Digging near Harbour Commission Building uncovers city’s ancient past

29 Jul

                        What does this excavation site reveal?


Construction for a condo tower on Queen’s Quay on Toronto’s Harbourfront has revealed a little of the city’s long-forgotten past. The photo below was taken in July of 2012, looking north from Queen’s Quay. Almost lost from view in the centre-background of the picture is a building with columns across its facade.  It is behind at the top-front corner of the streetcar. It is the old Harbour Commission Building. As the condo rises, this building will no longer be visible from the Queen’s Quay. However, at one time, the building was beside the waters of the lake. All the land to the south of the Harbour Commission Building was created by landfill. 



     The harbour Commission Building with the construction site in front of it.


This picture shows the Harbour Commission Building in 1918. In that year, it was located beside the waters of the lake. Plans for the building were approved in 1916, and the architectural firm of Chapman and McGiffin hired. Because it was located at the water’s edge, a protective iron railing was installed in front of it, as well as the public docking facilities near the building. Harbour Commission engineers built the foundations for the Harbour Commission Building, but the masonry work was assigned to the firm of Archibald and Holmes. 


The Harbour Commission Building after the landfill project was completed. The Royal York Hotel dominated the skyline, and the tower of the Old City Hall is visible at the top of Bay Street. The top two pictures are from the Toronto Archives.


The excavation for the modern high-rise condo has dug into the area of landfill to the south of the Harbour Commission Building. Water has seeped into the site, as the digging is now below the level of the lake.


A close-up view reveals the layers of sedimentary rock that in ancient times was beneath the water of Lake Iroquois. The lake at one time covered Toronto as far north as Davenport Road, which was the shoreline of this ancient lake. Above the layers of rock is the landfill that was dumped to reclaim the land from the harbour. 


The excavation site for the condo, and the Harbour Commission Building to the south of it.

To view the Home Page for this blog:

To view other posts about Toronto’s architectural gems:

The Waverly Hotel at Spadina and College

The Bellevue Fire Station on College Street

The Postal Delivery Building, now a part of the Air Canada Centre (ACC)

The Art Deco bus terminal at Bay and Dundas Streets.

Photos of the surroundings of the CN Tower and and the St. Lawrence Market in 1977

The old Dominion Bank Building at King and Yonge Street

The Canada Life Building on University and Queen Street West.

Campbell House at the corner of Queen Street West and University Avenue

A study of Osgoode Hall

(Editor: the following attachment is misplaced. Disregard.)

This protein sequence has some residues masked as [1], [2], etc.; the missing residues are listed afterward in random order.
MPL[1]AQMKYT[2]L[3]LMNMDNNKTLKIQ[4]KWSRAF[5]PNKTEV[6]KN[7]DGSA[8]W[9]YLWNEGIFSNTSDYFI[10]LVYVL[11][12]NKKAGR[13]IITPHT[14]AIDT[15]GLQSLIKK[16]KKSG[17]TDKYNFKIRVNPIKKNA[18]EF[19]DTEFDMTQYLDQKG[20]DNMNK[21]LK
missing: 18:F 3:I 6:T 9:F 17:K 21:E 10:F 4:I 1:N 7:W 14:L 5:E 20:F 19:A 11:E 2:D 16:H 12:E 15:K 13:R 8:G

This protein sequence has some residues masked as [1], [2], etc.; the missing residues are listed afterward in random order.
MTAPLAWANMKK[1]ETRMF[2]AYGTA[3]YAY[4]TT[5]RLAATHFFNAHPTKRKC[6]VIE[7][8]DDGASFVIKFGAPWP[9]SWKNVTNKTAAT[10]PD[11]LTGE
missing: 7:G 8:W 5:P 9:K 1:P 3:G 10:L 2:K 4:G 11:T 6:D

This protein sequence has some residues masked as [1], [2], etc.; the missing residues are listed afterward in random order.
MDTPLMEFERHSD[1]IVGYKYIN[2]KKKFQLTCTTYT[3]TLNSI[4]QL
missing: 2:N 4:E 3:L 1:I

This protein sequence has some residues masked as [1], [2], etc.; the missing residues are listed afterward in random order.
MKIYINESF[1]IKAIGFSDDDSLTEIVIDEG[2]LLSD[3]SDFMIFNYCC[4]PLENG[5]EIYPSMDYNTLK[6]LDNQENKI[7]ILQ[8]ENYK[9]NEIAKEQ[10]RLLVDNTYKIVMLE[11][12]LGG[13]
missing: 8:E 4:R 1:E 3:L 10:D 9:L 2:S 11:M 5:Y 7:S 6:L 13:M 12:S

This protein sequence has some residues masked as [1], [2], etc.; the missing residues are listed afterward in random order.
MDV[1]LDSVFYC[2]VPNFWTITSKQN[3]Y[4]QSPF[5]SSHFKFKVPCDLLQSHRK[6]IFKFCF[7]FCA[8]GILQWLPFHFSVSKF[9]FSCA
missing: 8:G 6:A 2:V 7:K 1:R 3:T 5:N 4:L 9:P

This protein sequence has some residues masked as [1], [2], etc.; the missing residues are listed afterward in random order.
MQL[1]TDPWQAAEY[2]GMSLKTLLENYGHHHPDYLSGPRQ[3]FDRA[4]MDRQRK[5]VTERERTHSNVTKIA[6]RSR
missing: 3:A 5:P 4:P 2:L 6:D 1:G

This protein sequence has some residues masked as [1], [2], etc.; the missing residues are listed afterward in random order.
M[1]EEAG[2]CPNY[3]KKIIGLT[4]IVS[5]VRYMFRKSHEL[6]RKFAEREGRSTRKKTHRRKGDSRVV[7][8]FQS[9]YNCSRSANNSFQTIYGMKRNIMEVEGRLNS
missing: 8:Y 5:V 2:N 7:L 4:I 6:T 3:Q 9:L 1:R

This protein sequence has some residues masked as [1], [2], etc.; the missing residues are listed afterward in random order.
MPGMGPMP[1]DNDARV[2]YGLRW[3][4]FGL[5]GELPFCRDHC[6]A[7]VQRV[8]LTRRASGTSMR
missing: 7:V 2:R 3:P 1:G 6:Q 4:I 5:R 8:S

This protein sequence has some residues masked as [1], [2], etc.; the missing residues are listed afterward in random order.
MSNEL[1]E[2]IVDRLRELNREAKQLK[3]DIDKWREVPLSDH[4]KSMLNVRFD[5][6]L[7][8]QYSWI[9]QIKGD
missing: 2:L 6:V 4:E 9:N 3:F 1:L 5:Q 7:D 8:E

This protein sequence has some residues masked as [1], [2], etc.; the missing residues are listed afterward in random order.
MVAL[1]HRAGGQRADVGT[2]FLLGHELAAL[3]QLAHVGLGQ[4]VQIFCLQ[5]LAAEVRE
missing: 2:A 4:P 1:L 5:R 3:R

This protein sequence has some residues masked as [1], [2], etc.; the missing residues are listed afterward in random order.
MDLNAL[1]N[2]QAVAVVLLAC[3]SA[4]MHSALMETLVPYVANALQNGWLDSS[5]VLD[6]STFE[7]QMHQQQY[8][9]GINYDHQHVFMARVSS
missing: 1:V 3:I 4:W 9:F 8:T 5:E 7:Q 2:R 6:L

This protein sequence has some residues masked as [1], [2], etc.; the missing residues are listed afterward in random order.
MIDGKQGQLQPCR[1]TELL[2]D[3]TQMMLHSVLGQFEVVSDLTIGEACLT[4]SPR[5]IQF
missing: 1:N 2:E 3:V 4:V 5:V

Toronto’s first City Hall, now a part of the St. Lawrence Market

Toronto’s Draper Street, a time-tunnel into the 19th century

The Black Bull Tavern at Queen and Soho Streets, established in 1822

History of the 1867 fence around Osgoode Hall on Queen Street West at York Street

Gathering around the radio as a child in the 1940s

The opening of the University Theatre on Bloor Street, west of Bay St.

122 persons perish in the Noronic Disaster on Toronto’s waterfront in 1949

Historic Victoria Memorial Square where Toronto’s first cemetery was located, now hidden amid the Entertainment District

Visiting one of Toronto’s best preserved 19th-century streets-Willcocks Avenue

The 1930s Water Maintenance Building on Brant Street, north of St. Andrew’s Park

Toronto’s architectural gems-photos of the Old City from a book published by the city in 1912

Toronto’s architectural gems in 1912

Toronto’s architectural gems – the bank on the northeast corner of Queen West and Spadina

Photos of the surroundings of the CN Tower and and the St. Lawrence Market in 1977

The St. Lawrence Hall on King Street

Toronto’s streetcars through the past decades

History of Trinity Bellwoods Park

A history of Toronto’s famous ferry boats to the Toronto Islands

Toronto’s Old City Hall at Bay and Queen Streets

The Reading Building, a warehouse loft on Spadina Avenue

The Darling Building on Spadina Avenue

The amazing Fashion Building on Spadina Avenue

Toronto’s architectural gems – the Tower Building at Spadina and Adelaide Street

The Balfour Building at 119 Spadina Avenue

The Robertson Building at 215 Spadina that houses the Dark Horse Espresso Bar

An architectural gem – Grossman’s Tavern at Spadina and Cecil Streets

History of the house that contains the Paul Magder Fur Shop at 202 Spadina

An important historic building that disappeared from the northeast corner of Spadina and College

Historic bank building on northeast corner of Spadina and Queen West

History of the Backpackers’ Hotel at King and Spadina

Hamburger corner – Spadina and Queen Streets

Lord Lansdowne Public School on Spadina Crescent

The Victory Burlesque Theatre at Dundas and Spadina

The Dragon City Mall on the southwest corner of Dundas and Spadina

Buildings on the west side of Spadina a short distance north of Queen Street.

History of the site of the Mcdonalds on northwest corner of Queen and Spadina

A former mansion at 235 Spadina that is now almost hidden from view.


Military hero of the War of 1812 lived near corner of Spadina and Queen West.

Leave a comment

Posted by on July 29, 2012 in Toronto


Leave a Reply

Fill in your details below or click an icon to log in: Logo

You are commenting using your account. Log Out /  Change )

Google photo

You are commenting using your Google account. Log Out /  Change )

Twitter picture

You are commenting using your Twitter account. Log Out /  Change )

Facebook photo

You are commenting using your Facebook account. Log Out /  Change )

Connecting to %s

%d bloggers like this: